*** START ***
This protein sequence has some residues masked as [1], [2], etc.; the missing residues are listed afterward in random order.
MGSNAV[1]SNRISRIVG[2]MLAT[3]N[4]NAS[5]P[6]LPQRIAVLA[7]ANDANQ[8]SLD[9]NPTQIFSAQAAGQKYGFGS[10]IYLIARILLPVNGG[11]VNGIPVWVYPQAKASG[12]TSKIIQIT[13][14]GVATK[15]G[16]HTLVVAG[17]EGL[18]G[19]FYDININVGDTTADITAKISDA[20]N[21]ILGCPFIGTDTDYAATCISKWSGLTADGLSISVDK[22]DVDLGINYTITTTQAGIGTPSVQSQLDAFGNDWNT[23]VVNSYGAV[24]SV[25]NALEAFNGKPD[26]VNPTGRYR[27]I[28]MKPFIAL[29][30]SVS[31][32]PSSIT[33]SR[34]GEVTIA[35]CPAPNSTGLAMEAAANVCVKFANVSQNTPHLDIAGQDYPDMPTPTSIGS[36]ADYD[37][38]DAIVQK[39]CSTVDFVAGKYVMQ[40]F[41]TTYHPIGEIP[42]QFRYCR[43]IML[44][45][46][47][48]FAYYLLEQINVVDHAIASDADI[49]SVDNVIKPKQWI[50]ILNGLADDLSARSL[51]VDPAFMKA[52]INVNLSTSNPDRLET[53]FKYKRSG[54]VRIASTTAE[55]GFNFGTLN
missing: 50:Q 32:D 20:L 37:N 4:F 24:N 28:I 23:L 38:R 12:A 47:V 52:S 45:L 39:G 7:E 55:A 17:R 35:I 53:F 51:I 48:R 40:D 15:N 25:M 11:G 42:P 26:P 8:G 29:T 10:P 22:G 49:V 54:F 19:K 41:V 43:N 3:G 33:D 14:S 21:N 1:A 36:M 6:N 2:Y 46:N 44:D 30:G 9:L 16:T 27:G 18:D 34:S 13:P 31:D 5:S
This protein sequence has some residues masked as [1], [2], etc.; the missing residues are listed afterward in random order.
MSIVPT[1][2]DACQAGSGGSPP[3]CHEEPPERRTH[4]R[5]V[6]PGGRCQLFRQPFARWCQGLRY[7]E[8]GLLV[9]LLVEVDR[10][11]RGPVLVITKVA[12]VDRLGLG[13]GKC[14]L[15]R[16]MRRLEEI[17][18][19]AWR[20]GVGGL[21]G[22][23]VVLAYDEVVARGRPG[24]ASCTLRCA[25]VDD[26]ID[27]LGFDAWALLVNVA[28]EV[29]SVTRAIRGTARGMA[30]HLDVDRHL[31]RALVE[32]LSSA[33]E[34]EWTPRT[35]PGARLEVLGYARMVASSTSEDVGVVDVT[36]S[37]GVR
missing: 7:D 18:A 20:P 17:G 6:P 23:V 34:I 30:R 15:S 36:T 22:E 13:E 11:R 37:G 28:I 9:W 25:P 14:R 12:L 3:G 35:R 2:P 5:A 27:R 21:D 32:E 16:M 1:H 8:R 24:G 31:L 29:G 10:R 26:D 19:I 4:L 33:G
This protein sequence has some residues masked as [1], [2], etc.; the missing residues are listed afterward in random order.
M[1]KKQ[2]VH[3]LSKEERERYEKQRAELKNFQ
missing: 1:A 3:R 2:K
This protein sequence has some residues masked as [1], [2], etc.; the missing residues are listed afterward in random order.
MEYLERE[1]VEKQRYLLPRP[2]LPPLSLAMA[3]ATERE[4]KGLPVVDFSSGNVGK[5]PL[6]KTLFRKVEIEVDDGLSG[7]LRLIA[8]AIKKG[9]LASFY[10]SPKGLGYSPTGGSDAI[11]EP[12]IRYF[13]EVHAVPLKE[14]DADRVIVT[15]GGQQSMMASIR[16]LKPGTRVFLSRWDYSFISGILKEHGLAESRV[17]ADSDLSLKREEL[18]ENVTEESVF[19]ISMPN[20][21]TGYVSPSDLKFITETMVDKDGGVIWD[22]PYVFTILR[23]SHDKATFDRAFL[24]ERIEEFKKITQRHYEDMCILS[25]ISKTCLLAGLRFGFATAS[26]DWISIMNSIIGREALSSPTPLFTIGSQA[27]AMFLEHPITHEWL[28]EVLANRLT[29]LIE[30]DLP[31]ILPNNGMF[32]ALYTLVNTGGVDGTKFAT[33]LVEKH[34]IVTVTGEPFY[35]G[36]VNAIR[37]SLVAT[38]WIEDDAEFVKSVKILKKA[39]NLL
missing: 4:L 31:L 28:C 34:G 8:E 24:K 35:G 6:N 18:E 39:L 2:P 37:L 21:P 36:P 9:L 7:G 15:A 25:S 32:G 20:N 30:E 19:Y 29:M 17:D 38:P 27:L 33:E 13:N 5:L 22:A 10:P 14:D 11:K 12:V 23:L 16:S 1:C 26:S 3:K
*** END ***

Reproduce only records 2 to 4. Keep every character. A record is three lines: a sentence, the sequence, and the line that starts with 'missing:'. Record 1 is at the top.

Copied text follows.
This protein sequence has some residues masked as [1], [2], etc.; the missing residues are listed afterward in random order.
MSIVPT[1][2]DACQAGSGGSPP[3]CHEEPPERRTH[4]R[5]V[6]PGGRCQLFRQPFARWCQGLRY[7]E[8]GLLV[9]LLVEVDR[10][11]RGPVLVITKVA[12]VDRLGLG[13]GKC[14]L[15]R[16]MRRLEEI[17][18][19]AWR[20]GVGGL[21]G[22][23]VVLAYDEVVARGRPG[24]ASCTLRCA[25]VDD[26]ID[27]LGFDAWALLVNVA[28]EV[29]SVTRAIRGTARGMA[30]HLDVDRHL[31]RALVE[32]LSSA[33]E[34]EWTPRT[35]PGARLEVLGYARMVASSTSEDVGVVDVT[36]S[37]GVR
missing: 7:D 18:A 20:P 17:G 6:P 23:V 34:I 30:R 15:S 36:T 22:E 13:E 11:R 37:G 28:I 9:W 25:P 14:R 12:L 3:G 35:R 2:P 5:A 27:R 21:D 32:E 16:M 1:H 8:R 24:G 31:L 29:G 10:R 26:D 19:I 4:L 33:G
This protein sequence has some residues masked as [1], [2], etc.; the missing residues are listed afterward in random order.
M[1]KKQ[2]VH[3]LSKEERERYEKQRAELKNFQ
missing: 1:A 3:R 2:K
This protein sequence has some residues masked as [1], [2], etc.; the missing residues are listed afterward in random order.
MEYLERE[1]VEKQRYLLPRP[2]LPPLSLAMA[3]ATERE[4]KGLPVVDFSSGNVGK[5]PL[6]KTLFRKVEIEVDDGLSG[7]LRLIA[8]AIKKG[9]LASFY[10]SPKGLGYSPTGGSDAI[11]EP[12]IRYF[13]EVHAVPLKE[14]DADRVIVT[15]GGQQSMMASIR[16]LKPGTRVFLSRWDYSFISGILKEHGLAESRV[17]ADSDLSLKREEL[18]ENVTEESVF[19]ISMPN[20][21]TGYVSPSDLKFITETMVDKDGGVIWD[22]PYVFTILR[23]SHDKATFDRAFL[24]ERIEEFKKITQRHYEDMCILS[25]ISKTCLLAGLRFGFATAS[26]DWISIMNSIIGREALSSPTPLFTIGSQA[27]AMFLEHPITHEWL[28]EVLANRLT[29]LIE[30]DLP[31]ILPNNGMF[32]ALYTLVNTGGVDGTKFAT[33]LVEKH[34]IVTVTGEPFY[35]G[36]VNAIR[37]SLVAT[38]WIEDDAEFVKSVKILKKA[39]NLL
missing: 4:L 31:L 28:C 34:G 8:E 24:K 35:G 6:N 18:E 39:L 2:P 37:L 21:P 36:P 9:L 7:G 15:A 25:S 32:G 20:N 30:E 19:Y 29:M 17:D 38:P 27:L 33:E 13:N 5:L 22:A 10:P 14:D 11:K 12:V 23:L 16:S 1:C 26:S 3:K